The following conclusions address the existing provisions of the Detention Act and their shortcomings, and offer a proposal for a new set of laws:
- The present policy of automatically renewing the state of emergency each year in the Knesset should be completely revised. In routine times, it is possible and indeed advisable to employ criminal law to thwart the objectives of terrorists. The court conviction of terrorists, followed by their incarceration, will avert the danger that administrative detention seeks to prevent, but in a much more appropriate manner. A state of emergency should be declared only in times of genuine emergency, that is, when the law enforcement and security authorities mobilize their resources, including non-conventional measures, to safeguard the foundations of the state and society. This revision alone will result in a proportional Detention Act, as opposed to the situation today, but alone will not suffice.
- Legal tools that are more moderate than detention, such as those adopted by other states, should be established by law in order to achieve the underlying security objective of the current Law. For example, instead of placing a person in administrative detention, a surveillance warrant, a summons order, or a house arrest order could be issued, according to the varying circumstances and requirements. Without underestimating the infringement of the basic rights of an individual as a result of the use of these instruments, these tools offer more proportional solutions than those currently employed, and would serve to attain the desired security objective without employing the "heaviest weapon" at the government's disposal against an individual—incarceration. I would further propose that administrative detention orders not be issued without prior proof that the alternative measures are inadequate to thwart the threat to security.
- In order to lessen the likelihood of perverting justice by not allowing suspects to defend themselves against evidence that cannot be disclosed to them, we propose appointing a special defense counsel, who may examine the classified evidentiary material and protect suspects' interests to the fullest extent possible. This is not a panacea, but it can, to some degree, enhance the ability of suspects to defend themselves against administrative detention orders.
- It is further proposed that the duration of administrative detention be limited to two months (instead of the current six months), and that extensions by means of consecutive orders beyond a period of one year (a limitation that does not exist at present) not be allowed under any circumstances. It may be advisable to reduce this period even further. Everyone would agree that it is impossible to justify a state of affairs in which an individual is incarcerated indefinitely on the basis of suspicion that he or she might seek to commit an offense. This situation must be changed, and the sooner the better.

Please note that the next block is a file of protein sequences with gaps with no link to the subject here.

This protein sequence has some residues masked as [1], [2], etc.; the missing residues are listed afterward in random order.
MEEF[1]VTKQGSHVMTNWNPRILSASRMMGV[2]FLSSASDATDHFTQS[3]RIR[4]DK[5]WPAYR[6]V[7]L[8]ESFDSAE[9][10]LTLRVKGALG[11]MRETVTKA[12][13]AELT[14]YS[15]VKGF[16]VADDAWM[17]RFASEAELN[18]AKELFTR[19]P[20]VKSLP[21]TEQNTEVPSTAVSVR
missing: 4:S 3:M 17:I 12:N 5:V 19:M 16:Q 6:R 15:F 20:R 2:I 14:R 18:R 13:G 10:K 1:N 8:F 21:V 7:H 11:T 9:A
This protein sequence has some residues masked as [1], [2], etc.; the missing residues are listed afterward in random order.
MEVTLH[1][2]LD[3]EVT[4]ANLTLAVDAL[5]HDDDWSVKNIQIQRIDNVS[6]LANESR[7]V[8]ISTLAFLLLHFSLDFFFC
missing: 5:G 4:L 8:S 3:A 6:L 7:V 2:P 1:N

- Judicial oversight of administrative detentions should be radically overhauled, and tools should be created to ensure that no suspect is deprived of the right to due process. Such proceedings would ensure that suspects are informed of the grounds for requesting their detention, and are given an effective opportunity to defend themselves in the face of the suspicions against them. These measures, coupled with other minor changes, would help establish a fairer and more proportional legal arrangement that would preserve the ability of the executive branch to deal with the security of the state's inhabitants, without undermining the basic consensual values at the heart of Israeli society and the Israeli legal system.
It is incumbent upon us to assimilate the lessons learned throughout the world: the end does not justify the means, and not all actions can be justified in the name of security. The war against terror cannot be waged with the same weapons used by terrorism itself and, therefore, a Jewish and democratic state must limit its use of force; otherwise, its core values, which are the basis of its strength, will be undermined.
By Yogev Tuval
Edited by Ido Rosenzweig and Supervised by Yuval Shany
From 1967 until the outbreak of the second intifada in 2000—when Israel began to engage in preventive assassinations (otherwise known as "targeted killings")—the demolition of the homes of terrorists and their families was the harshest measure employed by Israel to counter Palestinian terrorism. This method was employed until 2005, when Israel ceased utilizing it because a professional military committee concluded that the legality of the policy was questionable and its liabilities outweighed its benefits. In the wake of terrorist attacks carried out by residents of East Jerusalem, the defense establishment recently decided that there is a need to change this policy and resume home demolitions as a means of deterrence.
This work examines whether Israel is allowed to resume home demolitions from a legal perspective. The legality of this method will be conducted in accordance with both national and international law. It is important to emphasize that this paper deals with the legality of house demolitions which are being conducted for the purpose of punishment or deterrence (i.e. house demolitions which took place by the State as a response to terror attacks or other security violations). These demolitions are meant to deter future potential terror attacks; they are not operational house demolitions taking place during combat, or administrative demolitions of houses built without appropriate permission.